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Has flushing out an established nest of ants with a combination of lemon, distilled vinegar and water poured into the entrance been effective in obtaining queens, eggs and larvae?

I saw a video a while back, it might be the same one but I thought only lemon juice and water was used. It's worth pointing out that it was done to a nest in concrete and he chipped away to make sure that the liquid went into the nest properly. Sure enough though, the ants packed up and left. First workers found a new spot, then came workers carrying brood followed eventually by the Queen and her euntriage.
It did seem like a very passive way to collect a colony (or part thereof ).

Edit, I should also make it clear that it was just one average cup (200ml) of liquid, not enough to flood them out you'd think otherwise you could just use a hose.
Last year I had ants in a tomato pot and no way could I get them to move just using water, believe me I tried.

Edited by DaveJay, July 19 2018 - 2:31 AM.


#29 Offline CoolColJ - Posted July 19 2018 - 4:15 AM

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blasting air into the nest can get ants to move, well it sure triggers them :)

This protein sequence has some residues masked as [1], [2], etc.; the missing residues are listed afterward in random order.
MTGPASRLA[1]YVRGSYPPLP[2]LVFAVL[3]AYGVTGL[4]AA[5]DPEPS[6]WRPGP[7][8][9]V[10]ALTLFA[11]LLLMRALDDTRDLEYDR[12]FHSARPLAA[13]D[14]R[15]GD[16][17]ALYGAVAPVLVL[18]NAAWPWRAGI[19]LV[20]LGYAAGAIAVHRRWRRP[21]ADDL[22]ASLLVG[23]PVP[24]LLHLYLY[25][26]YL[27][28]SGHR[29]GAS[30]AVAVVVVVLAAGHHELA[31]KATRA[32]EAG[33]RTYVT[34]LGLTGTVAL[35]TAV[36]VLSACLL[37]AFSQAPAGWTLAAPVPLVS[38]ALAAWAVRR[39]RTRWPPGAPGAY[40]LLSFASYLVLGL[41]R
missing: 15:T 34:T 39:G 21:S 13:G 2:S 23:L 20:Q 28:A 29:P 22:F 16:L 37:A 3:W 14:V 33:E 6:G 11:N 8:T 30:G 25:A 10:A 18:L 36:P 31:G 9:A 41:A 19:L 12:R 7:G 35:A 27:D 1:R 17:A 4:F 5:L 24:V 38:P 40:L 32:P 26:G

Current ant colonies -
1) Opisthopsis Rufithorax (strobe ant), Melophorus sp2. black and orange
Pheidole antipodum colonies...  Polyrhachis rufifemur, Camponotus suffusus bendingesis, Camponotus nigriceps, Myrmecia fulvipes, Colobopsis macrocephala
Journal = http://www.formicult...ra-iridomyrmex/

Heterotermes cf brevicatena termite pet/feeder journal = http://www.formicult...feeder-journal/

#30 Offline Guy_Fieri - Posted December 12 2018 - 7:44 PM

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Great info, I’ll make sure to keep this in mind when looking for queens.

Edited by Guy_Fieri, December 21 2018 - 7:25 AM.


#31 Offline Thebrute99 - Posted February 13 2019 - 5:12 PM

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Has flushing out an established nest of ants with a combination of lemon, distilled vinegar and water poured into the entrance been effective in obtaining queens, eggs and larvae?

I have seen a lot about this I have never got it to work

Edited by Thebrute99, February 13 2019 - 5:13 PM.